This is the second part in a series about Monitoring at Spotify. In the previous post I discussed our history of operational monitoring. In this part I’ll be presenting Heroic, our scalable time series database which is now free software.
Heroic is our in-house time series database. We built it to address the challenges we were facing with near real-time data collection and presentation at scale. At the core are two key pieces of technology are Cassandra, and Elasticsearch. Cassandra acts as the primary means of storage with Elasticsearch being used to index all data. We currently operate over 200 Cassandra nodes in several clusters across the world serving over 50 million distinct time series.
We are aware Elasticsearch has a bad reputation for data safety, so we guard against total failures by having the ability to completely rebuild the index rapidly from our data pipeline or Cassandra.
A key feature of Heroic is global federation. Multiple clusters can be operated independently and are capable of delegating queries to each other to form a global interface. The failure of one zone will only cause data hosted in that zone to become unavailable. Clusters can be operated across zones to provide better availability.
Every host in our infrastructure is running ffwd, which is an agent responsible for receiving and forwarding metrics. The process exporting metrics is responsible for sending them into the agent. This enables our engineers to easily instrument anything running on one of our hosts. A library can safely assume that an agent is available on the host and require close to no configuration. The proximity of the agent mitigates the impact of badly written clients since latency is minimal. The collected metrics are fed by ffwd into a Kafka cluster per zone.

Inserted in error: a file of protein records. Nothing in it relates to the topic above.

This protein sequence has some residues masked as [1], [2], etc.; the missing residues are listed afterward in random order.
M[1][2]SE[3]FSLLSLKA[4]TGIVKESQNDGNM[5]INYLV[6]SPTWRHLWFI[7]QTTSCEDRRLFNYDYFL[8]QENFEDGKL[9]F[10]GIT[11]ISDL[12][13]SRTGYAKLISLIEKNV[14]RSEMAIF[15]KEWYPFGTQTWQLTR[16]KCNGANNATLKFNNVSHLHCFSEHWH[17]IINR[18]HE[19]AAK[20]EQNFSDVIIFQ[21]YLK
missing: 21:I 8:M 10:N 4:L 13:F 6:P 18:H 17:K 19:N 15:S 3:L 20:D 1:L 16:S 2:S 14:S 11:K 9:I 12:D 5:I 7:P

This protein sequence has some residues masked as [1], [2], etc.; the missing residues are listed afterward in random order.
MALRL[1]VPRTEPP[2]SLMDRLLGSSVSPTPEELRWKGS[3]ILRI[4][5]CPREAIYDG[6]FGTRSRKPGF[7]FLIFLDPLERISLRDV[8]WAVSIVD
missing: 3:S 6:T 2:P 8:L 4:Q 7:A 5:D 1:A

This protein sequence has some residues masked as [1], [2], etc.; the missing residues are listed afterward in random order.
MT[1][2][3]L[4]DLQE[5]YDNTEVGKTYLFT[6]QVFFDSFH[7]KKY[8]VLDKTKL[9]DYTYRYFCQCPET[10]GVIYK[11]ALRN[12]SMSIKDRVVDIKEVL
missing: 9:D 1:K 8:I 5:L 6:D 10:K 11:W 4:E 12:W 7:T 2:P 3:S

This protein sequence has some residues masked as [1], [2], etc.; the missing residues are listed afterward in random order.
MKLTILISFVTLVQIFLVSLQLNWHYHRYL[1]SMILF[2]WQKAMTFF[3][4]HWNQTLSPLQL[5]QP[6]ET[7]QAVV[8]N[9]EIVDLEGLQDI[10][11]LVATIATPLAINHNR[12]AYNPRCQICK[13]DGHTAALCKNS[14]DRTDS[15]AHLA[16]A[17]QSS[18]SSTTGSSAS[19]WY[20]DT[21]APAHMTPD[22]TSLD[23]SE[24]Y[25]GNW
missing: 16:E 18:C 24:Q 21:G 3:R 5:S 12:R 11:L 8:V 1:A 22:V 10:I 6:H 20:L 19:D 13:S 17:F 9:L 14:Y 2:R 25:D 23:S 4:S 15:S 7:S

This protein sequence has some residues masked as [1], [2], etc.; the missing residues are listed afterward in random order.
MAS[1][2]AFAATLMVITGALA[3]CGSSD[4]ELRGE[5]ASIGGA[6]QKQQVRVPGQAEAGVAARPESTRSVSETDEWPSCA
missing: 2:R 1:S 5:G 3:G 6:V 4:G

This setup allows us to rapidly experiment with our service topology. Kafka provides a buffer that gives us breathing room in case either Cassandra or Elasticsearch is having a bad day. Every component can be scaled up or down on demand.
In the backend everything is stored exactly as it was provided to the agent. If any downsampling is required, it is performed before the agent by using libraries such as Dropwizard metrics. Engineers can perform extra aggregations over the stored data through the Heroic API. But we rely on a reasonable sampling density from the agent. It’s typically one sample per time series every 30 seconds or more. This approach avoids the delays and complexity which are typically associated with a top-heavy processing pipeline.
In using Heroic, we’ve been able to build custom dashboards and alerting systems that make use of the same interface. It allows us to define alerts based on graphs within the same UI, making it easy for engineers to set up. But Riemann is not going away anytime soon. We find value in having a second method to monitor certain parts of our infrastructure. The long term intent is still to transition more towards visual alerting.